In a few hours, I’ll leave Columbia for a week in Newport, Rhode Island. My dear friend The Rev’d Fr Blake Sawicky and I will be serving as chaplains to the 2014 Newport Course of the Royal School of Church Music in America. Blake is the Curate of S Stephen’s Church in Providence, and also serves as Chaplain to both Brown University and the Rhode Island School of Design—a busy man!
I’m looking forward to a wonderful week of beautiful liturgies and phenomenal music. I’m excited to share teaching duties with Blake, whose knowledge of and passion for the worshipping life of the Church is singular. I’m eager to get to know the other talented members of the course staff.
But most of all, I can’t wait to live the rhythms of daily prayer in company with a great group of choristers, adult singers, and other musicians. We will pray Morning Prayer and Compline each day, in addition to singing two choral Evensongs (on Wednesday and Friday) and a choral Eucharist (on Sunday). This means that all of the good music and thorough training of a very full week will be anchored and oriented by the solid framework of Anglican prayer. What a gift to the participants, and what a privilege to be taking part in it all!
Below is a little blurb I wrote for the inside cover of our Morning Prayer bulletins. The theme of the course this year is “Wisdom,” and my goal was to show how the Daily Offices are the best means the Church has devised for becoming wise—for growing in the knowledge and fear of the Lord.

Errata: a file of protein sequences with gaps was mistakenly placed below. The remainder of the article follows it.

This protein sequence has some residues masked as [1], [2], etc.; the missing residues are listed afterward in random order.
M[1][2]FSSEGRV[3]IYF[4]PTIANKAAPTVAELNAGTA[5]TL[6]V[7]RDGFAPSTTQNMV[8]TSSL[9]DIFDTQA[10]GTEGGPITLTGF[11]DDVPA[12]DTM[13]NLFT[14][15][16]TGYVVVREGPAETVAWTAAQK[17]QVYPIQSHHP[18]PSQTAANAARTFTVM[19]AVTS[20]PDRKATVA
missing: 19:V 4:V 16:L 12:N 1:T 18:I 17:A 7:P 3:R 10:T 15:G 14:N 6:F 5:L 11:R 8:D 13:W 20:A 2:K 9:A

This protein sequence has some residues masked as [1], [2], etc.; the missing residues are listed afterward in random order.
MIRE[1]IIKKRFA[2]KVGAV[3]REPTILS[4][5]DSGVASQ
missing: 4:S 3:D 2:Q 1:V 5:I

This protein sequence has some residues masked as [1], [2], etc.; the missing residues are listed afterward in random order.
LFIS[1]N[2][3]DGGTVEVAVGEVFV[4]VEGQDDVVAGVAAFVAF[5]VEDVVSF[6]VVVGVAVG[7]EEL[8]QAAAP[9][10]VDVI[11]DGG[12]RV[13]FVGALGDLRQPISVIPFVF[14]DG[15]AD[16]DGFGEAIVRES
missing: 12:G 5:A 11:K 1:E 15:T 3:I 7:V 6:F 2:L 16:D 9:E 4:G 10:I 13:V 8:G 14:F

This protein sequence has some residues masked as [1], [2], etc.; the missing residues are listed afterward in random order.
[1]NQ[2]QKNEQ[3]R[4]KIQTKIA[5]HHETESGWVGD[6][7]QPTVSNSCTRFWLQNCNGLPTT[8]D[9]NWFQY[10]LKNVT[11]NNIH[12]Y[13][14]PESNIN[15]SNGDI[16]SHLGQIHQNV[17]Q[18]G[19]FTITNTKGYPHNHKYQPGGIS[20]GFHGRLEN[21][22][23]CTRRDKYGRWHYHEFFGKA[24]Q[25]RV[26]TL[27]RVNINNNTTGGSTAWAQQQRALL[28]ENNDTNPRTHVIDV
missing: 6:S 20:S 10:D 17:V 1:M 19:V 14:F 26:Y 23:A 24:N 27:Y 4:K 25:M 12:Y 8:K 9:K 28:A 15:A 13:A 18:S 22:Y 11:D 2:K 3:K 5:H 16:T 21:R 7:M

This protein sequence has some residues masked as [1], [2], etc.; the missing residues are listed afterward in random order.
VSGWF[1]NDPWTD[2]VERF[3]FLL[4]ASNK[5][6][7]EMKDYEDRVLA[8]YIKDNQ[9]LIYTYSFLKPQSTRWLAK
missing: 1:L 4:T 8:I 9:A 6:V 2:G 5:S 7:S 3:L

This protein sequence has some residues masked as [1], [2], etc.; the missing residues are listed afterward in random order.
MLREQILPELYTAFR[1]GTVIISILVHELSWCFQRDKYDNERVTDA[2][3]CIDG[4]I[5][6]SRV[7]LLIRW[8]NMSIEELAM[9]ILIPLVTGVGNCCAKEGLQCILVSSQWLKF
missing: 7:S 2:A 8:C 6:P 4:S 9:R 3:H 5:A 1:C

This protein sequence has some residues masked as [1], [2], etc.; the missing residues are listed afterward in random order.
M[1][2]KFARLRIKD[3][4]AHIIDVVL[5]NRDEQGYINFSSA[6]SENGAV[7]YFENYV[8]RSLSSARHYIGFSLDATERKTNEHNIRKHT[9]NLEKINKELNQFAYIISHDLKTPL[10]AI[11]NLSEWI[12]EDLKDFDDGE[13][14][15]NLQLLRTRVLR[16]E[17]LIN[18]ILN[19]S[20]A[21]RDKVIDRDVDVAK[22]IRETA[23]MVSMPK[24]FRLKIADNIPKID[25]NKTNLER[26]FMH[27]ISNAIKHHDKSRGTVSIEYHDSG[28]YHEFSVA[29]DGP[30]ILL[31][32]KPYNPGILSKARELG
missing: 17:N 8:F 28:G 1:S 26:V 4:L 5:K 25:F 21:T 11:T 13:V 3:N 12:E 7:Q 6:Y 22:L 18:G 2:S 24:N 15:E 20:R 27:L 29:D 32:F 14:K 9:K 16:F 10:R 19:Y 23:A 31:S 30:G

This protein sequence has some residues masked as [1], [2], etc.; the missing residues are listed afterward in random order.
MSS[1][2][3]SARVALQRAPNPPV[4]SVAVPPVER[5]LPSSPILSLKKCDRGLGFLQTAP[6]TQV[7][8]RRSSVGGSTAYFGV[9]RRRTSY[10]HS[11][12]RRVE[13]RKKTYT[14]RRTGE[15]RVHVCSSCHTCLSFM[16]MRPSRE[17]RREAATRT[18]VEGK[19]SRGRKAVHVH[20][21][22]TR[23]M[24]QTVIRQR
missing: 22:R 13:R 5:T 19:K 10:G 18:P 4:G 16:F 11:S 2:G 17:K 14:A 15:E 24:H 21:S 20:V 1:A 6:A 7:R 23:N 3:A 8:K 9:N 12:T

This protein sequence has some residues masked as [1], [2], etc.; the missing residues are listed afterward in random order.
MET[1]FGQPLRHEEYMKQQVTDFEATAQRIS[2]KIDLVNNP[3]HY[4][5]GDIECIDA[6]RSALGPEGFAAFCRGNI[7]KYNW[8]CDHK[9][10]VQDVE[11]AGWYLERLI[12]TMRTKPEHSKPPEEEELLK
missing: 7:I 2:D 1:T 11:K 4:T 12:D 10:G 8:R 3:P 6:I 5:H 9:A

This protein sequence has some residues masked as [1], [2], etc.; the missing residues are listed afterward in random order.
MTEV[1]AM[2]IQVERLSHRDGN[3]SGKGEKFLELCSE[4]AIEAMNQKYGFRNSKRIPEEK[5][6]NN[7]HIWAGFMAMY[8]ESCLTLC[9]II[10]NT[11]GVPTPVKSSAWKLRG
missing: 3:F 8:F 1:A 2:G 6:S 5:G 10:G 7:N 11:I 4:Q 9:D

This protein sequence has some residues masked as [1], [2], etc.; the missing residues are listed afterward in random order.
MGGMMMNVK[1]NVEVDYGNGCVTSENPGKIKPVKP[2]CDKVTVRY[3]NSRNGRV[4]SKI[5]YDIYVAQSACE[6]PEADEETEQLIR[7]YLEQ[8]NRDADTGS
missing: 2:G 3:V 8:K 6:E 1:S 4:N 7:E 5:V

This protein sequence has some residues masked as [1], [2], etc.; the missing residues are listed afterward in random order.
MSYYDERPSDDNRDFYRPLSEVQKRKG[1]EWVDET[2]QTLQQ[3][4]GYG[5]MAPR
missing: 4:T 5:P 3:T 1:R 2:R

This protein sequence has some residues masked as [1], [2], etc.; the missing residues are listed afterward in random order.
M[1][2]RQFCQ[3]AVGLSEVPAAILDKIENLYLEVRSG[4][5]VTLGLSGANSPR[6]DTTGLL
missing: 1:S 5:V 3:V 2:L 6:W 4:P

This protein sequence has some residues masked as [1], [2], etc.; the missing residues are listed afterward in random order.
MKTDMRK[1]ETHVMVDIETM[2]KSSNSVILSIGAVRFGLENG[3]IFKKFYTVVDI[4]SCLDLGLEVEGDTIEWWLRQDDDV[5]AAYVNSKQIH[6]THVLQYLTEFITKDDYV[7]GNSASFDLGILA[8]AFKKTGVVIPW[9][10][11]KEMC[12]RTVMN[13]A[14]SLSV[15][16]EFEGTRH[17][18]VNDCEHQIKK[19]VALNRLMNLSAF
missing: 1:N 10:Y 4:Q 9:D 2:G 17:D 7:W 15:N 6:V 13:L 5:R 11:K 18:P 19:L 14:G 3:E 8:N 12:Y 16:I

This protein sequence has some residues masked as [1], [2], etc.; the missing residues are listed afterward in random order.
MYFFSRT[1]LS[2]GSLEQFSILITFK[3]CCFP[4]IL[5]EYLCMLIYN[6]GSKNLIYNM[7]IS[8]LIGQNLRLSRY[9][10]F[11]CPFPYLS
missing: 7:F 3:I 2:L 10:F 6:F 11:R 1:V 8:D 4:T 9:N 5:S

“But where shall wisdom be found? And where is the place of understanding?”
Those questions were posed many thousands of years ago in the Book of Job. In that same book (in that same chapter, even) they find an answer:
“Behold, the fear of the Lord, that is wisdom; and to depart from evil is understanding.”
“Fear” is not a word we usually associate with God. But the first thing to realize is that “the fear of the Lord” does not mean the feeling we get from “ghoulies and ghosties, and long-leggedy beasties, and things that go bump in the night.” Rather “the fear of the Lord” means reverence and awe: the humble recognition of who God is, coupled with joy and wonder in all his mighty works.
And when we see it that way, we find that our Daily Offices are all about wisdom. At Morning Prayer, Evensong, and Compline, we grow in “the fear of the Lord.” We learn who God is through reading or chanting Psalms and hearing Holy Scripture. We praise him in canticles. We proclaim God’s self-revelation in Jesus our Lord by the words of the Apostles’ Creed. And all this, in turn, leads us to prayers of repentance and petition and thanksgiving—of joy and wonder, of awe and reverence.
So welcome, you who hold this little book in your hand, to the place where wisdom shall be found. Welcome to the place of understanding. As we sing and read and pray and enjoy fellowship together this week, may we find ourselves growing in the love and fear of the Lord. By God’s grace, may we depart from evil and walk before him in holiness and righteousness all our days. “Behold…that is wisdom.”